I contacted Kim, and have been working at trying to tweak my wash routine. Funk has been an issue, and soaking in my machine (an HE FL) doesn't work. Still tweaking.

Jill's comment makes me consider using tide, although I've been hesitant since we have a greywater system for our laundry waste water. No septic or sewer to break things down, so I'm cautious about what ends up washing out onto our land.

Ang-n-Jas said...

*Author here*
Jill - the only issue some have with Tide is the optical brighteners (many with hard water find it builds up, since it's designed to stay in clothing even after rinsing) and the enzymes. Enzymes that aren't completely rinsed out can be reactivated every time the diaper gets wet. What works out great in the laundry (oil and protein-eating enzymes) do terrible things to a baby's bum. Many find that they can get good enough rinses, though, and I like your argument stating that your warranties have already expired.

Alycia - I think the key to getting the RnG to work (or any other detergent you choose) in ultra hard water is that long soak and a bit of extra detergent, rather than the "less than recommended" we've always been told.

Alyssa - 1 gpg is equal to 17.1 ppm, so you can multiply your 9gpg by 17.1ppm/gpg to get a waterhardness of 153 ppm. You're good using regular detergent, no need for a special routine!

Stephanie - I also prefer the taste of hard water. I thought I was the only one!

Tawnya - Try your own detergent first, but add in an overnight soak and maybe increase your detergent by an extra 1/4 of your normal amount (so if you usually use 1/4 cup, add in an extra tablespoon) of detergent. If you can get the local stuff to work, there's no reason to switch to something else.

Heather - I'm not sure what to do about HE washers, those are challenges in and of themselves. I did have the opportunity to use a top loading HE machine recently, though, and noticed that there is a "pause" feature. I'm wondering if a soak could be worked in somehow using that?

Anonymous - At 120 ppm, you're safe using a normal laundry routine.

Carrie - The funk is, I think, a side effect of using what is essentially plastic (polyester) in diapering. Just like our kitchen plastics hold odors, so do our diapering plastics. I think the key is a good detergent, strong, and soak. I particularly like your comment about wanting to do best by your septic system. That's why I started doing a small load soak to begin with - it's like using a full load of water for soaking with 3-4 times the detergent, except that since you do the soak with a small amount of water, you can use a much smaller amount and still get the effect of the detergent. When you finish filling the washer and continue the wash as normal, the detergent is diluted out to a "normal" concentration.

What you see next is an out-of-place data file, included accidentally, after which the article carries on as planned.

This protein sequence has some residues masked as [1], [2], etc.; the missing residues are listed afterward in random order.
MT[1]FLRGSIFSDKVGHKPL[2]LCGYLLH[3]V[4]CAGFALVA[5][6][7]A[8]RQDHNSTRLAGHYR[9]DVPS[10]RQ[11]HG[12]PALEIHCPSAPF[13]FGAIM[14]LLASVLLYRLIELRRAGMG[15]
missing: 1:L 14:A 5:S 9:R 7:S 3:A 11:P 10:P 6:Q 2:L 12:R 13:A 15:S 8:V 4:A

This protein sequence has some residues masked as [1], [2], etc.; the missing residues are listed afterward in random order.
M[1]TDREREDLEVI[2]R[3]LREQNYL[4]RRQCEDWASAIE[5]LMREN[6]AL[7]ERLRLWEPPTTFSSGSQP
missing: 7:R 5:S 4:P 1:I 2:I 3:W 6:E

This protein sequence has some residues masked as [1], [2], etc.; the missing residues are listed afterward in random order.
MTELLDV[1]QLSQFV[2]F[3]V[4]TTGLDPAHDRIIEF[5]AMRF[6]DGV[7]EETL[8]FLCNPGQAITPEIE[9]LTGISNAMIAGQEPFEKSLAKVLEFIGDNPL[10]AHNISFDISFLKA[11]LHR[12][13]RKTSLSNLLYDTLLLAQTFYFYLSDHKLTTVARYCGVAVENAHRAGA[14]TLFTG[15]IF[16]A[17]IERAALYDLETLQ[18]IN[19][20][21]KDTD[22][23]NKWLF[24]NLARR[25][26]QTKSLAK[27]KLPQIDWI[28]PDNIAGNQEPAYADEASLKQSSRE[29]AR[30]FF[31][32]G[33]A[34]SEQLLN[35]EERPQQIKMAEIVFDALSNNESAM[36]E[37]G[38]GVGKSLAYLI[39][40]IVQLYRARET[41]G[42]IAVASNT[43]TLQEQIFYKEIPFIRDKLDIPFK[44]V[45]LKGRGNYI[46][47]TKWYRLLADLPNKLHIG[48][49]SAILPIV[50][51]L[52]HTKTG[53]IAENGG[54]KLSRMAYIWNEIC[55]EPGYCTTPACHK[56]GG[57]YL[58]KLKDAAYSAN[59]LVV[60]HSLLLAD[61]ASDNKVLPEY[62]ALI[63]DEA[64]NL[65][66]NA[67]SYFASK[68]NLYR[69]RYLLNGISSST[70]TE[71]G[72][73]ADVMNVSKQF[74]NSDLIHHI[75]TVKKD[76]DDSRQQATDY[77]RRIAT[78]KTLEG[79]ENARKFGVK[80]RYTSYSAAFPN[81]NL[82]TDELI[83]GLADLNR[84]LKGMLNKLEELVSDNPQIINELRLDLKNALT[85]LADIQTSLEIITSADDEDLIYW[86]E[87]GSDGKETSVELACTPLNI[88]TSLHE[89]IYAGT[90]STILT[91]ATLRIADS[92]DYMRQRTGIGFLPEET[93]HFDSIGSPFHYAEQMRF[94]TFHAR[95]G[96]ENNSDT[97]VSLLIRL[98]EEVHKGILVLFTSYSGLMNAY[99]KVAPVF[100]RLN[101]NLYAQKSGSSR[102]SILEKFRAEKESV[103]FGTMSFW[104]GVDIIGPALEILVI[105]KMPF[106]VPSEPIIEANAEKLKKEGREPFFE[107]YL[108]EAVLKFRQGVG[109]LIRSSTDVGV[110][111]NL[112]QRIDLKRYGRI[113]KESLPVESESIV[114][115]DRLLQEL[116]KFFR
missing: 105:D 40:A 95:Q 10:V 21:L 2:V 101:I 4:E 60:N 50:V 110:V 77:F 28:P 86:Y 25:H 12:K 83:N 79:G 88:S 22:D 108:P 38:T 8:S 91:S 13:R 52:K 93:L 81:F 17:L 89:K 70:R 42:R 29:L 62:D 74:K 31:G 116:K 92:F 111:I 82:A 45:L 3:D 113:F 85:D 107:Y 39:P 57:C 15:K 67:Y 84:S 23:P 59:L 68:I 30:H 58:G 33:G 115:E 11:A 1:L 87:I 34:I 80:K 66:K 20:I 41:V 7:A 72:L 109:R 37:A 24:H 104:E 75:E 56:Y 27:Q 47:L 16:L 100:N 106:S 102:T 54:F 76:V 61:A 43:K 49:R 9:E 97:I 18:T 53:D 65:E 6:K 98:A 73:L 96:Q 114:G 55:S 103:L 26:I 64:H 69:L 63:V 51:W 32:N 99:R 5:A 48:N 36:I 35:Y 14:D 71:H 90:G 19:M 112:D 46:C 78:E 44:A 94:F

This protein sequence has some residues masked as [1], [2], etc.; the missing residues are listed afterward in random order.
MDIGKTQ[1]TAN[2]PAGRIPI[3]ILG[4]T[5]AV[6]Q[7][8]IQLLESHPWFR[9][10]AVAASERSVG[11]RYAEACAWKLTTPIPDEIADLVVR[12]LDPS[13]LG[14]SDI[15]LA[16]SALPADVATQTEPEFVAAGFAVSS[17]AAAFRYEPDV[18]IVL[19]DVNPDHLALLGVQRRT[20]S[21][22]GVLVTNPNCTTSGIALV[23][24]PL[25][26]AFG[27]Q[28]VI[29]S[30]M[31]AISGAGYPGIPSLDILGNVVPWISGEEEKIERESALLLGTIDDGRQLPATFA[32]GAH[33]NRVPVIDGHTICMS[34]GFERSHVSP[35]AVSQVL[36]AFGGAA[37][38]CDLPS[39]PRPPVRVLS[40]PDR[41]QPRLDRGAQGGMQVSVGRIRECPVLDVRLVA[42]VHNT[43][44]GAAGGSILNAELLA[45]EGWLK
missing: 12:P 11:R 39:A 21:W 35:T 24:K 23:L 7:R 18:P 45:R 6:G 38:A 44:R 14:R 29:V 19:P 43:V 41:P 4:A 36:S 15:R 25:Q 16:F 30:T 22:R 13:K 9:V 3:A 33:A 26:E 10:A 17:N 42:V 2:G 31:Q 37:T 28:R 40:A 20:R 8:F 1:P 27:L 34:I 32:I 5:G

Ang-n-Jas said...

*Author here*
Jill - the only issue some have with Tide is the optical brighteners (many with hard water find it builds up, since it's designed to stay in clothing even after rinsing) and the enzymes. Enzymes that aren't completely rinsed out can be reactivated every time the diaper gets wet. What works out great in the laundry (oil and protein-eating enzymes) do terrible things to a baby's bum. Many find that they can get good enough rinses, though, and I like your argument stating that your warranties have already expired.

Alycia - I think the key to getting the RnG to work (or any other detergent you choose) in ultra hard water is that long soak and a bit of extra detergent, rather than the "less than recommended" we've always been told.

Alyssa - 1 gpg is equal to 17.1 ppm, so you can multiply your 9gpg by 17.1ppm/gpg to get a waterhardness of 153 ppm. You're good using regular detergent, no need for a special routine!

Ang-n-Jas said...

Stephanie - I also prefer the taste of hard water. I thought I was the only one!

Tawnya - Try your own detergent first, but add in an overnight soak and maybe increase your detergent by an extra 1/4 of your normal amount (so if you usually use 1/4 cup, add in an extra tablespoon) of detergent. If you can get the local stuff to work, there's no reason to switch to something else.

Heather - I'm not sure what to do about HE washers, those are challenges in and of themselves. I did have the opportunity to use a top loading HE machine recently, though, and noticed that there is a "pause" feature. I'm wondering if a soak could be worked in somehow using that?

Anonymous - At 120 ppm, you're safe using a normal laundry routine.

Carrie - The funk is, I think, a side effect of using what is essentially plastic (polyester) in diapering. Just like our kitchen plastics hold odors, so do our diapering plastics. I think the key is a good detergent, strong, and soak. I particularly like your comment about wanting to do best by your septic system. That's why I started doing a small load soak to begin with - it's like using a full load of water for soaking with 3-4 times the detergent, except that since you do the soak with a small amount of water, you can use a much smaller amount and still get the effect of the detergent. When you finish filling the washer and continue the wash as normal, the detergent is diluted out to a "normal" concentration.